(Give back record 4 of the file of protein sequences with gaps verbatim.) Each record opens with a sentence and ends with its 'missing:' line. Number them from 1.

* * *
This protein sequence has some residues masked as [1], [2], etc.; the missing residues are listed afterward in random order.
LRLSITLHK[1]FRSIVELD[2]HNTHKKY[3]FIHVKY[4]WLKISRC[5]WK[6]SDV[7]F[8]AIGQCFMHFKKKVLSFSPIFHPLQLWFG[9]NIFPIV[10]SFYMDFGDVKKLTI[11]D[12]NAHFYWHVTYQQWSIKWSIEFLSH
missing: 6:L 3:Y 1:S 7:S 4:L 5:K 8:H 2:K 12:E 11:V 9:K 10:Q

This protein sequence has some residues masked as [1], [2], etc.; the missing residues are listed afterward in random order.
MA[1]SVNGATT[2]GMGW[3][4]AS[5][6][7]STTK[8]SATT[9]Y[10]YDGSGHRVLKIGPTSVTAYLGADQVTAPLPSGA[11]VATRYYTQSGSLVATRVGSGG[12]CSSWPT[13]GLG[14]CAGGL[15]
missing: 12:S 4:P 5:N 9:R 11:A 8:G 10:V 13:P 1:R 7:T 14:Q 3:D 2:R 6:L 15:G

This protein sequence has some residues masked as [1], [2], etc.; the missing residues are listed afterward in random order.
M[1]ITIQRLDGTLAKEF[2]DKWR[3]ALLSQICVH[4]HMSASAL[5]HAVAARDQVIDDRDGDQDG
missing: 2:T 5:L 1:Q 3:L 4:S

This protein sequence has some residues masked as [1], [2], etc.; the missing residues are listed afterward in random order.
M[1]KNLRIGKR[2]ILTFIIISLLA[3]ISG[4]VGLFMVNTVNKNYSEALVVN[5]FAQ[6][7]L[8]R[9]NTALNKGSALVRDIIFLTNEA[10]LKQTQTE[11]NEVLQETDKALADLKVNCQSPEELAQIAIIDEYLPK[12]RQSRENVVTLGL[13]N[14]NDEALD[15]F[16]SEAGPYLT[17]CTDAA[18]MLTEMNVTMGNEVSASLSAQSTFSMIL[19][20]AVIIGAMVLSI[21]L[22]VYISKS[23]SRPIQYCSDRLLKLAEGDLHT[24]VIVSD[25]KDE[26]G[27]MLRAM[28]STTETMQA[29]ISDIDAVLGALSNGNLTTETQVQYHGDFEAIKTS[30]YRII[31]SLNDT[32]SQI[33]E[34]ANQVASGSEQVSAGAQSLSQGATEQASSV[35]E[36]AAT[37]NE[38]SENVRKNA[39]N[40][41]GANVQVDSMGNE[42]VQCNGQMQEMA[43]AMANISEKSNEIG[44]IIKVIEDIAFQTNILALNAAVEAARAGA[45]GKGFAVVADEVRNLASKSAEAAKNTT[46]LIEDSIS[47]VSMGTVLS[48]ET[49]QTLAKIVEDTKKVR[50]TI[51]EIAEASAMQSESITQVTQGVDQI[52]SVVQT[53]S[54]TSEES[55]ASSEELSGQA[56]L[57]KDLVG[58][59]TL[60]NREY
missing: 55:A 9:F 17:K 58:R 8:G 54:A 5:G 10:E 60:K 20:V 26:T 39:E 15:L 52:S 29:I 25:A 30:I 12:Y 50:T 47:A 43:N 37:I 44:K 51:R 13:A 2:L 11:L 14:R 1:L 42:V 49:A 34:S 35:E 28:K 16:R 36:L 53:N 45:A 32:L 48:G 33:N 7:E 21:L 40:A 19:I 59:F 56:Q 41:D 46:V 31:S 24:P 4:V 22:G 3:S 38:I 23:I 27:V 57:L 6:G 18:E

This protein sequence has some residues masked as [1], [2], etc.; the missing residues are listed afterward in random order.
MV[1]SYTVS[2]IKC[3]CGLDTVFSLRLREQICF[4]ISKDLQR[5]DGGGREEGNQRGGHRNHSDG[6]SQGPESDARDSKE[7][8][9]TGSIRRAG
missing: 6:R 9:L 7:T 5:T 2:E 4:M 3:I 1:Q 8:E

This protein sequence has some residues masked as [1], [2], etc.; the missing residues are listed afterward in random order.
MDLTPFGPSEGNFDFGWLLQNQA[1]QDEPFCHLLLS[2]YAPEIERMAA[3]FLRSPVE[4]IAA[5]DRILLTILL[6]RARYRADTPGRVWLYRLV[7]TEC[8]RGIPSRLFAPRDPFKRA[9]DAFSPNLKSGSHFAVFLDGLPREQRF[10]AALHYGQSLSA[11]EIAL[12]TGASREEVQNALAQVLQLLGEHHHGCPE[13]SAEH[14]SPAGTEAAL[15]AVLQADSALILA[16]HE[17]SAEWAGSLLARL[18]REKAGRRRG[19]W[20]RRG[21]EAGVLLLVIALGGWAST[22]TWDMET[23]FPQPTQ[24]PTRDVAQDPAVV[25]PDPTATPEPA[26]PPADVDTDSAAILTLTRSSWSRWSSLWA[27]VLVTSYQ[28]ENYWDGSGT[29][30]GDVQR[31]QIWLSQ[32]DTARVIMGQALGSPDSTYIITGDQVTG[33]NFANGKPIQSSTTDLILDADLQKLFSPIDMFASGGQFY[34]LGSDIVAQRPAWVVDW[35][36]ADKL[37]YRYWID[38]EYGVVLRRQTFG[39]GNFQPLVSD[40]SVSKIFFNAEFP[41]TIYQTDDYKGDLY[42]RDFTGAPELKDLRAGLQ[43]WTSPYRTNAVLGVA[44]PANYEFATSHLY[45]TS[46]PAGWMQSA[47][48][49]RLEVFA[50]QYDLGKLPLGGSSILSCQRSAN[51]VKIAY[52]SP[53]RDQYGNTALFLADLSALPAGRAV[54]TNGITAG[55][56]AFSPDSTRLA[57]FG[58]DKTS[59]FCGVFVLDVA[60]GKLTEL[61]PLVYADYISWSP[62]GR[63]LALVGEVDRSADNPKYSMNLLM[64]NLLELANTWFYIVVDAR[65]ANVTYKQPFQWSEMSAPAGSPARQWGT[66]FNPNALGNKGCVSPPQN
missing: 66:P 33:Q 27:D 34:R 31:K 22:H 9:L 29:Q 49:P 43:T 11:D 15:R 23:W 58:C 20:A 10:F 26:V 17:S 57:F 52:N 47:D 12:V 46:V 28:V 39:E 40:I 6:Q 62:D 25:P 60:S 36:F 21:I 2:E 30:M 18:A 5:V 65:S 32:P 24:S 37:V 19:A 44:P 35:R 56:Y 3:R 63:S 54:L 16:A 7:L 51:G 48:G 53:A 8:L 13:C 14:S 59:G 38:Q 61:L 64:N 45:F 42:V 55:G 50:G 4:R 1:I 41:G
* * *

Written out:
This protein sequence has some residues masked as [1], [2], etc.; the missing residues are listed afterward in random order.
M[1]KNLRIGKR[2]ILTFIIISLLA[3]ISG[4]VGLFMVNTVNKNYSEALVVN[5]FAQ[6][7]L[8]R[9]NTALNKGSALVRDIIFLTNEA[10]LKQTQTE[11]NEVLQETDKALADLKVNCQSPEELAQIAIIDEYLPK[12]RQSRENVVTLGL[13]N[14]NDEALD[15]F[16]SEAGPYLT[17]CTDAA[18]MLTEMNVTMGNEVSASLSAQSTFSMIL[19][20]AVIIGAMVLSI[21]L[22]VYISKS[23]SRPIQYCSDRLLKLAEGDLHT[24]VIVSD[25]KDE[26]G[27]MLRAM[28]STTETMQA[29]ISDIDAVLGALSNGNLTTETQVQYHGDFEAIKTS[30]YRII[31]SLNDT[32]SQI[33]E[34]ANQVASGSEQVSAGAQSLSQGATEQASSV[35]E[36]AAT[37]NE[38]SENVRKNA[39]N[40][41]GANVQVDSMGNE[42]VQCNGQMQEMA[43]AMANISEKSNEIG[44]IIKVIEDIAFQTNILALNAAVEAARAGA[45]GKGFAVVADEVRNLASKSAEAAKNTT[46]LIEDSIS[47]VSMGTVLS[48]ET[49]QTLAKIVEDTKKVR[50]TI[51]EIAEASAMQSESITQVTQGVDQI[52]SVVQT[53]S[54]TSEES[55]ASSEELSGQA[56]L[57]KDLVG[58][59]TL[60]NREY
missing: 55:A 9:F 17:K 58:R 8:G 54:A 5:G 10:E 60:K 20:V 26:T 39:E 15:L 52:S 29:I 25:A 30:I 12:Y 50:T 47:A 43:N 37:I 44:K 51:R 13:A 2:L 11:L 14:R 1:L 42:V 49:A 34:S 35:E 28:K 16:R 36:L 53:N 45:A 32:L 48:G 33:N 7:E 21:L 40:A 19:I 59:F 56:Q 41:D 46:V 31:S 24:P 4:V 22:G 3:S 38:I 23:I 27:V 57:L 6:G 18:E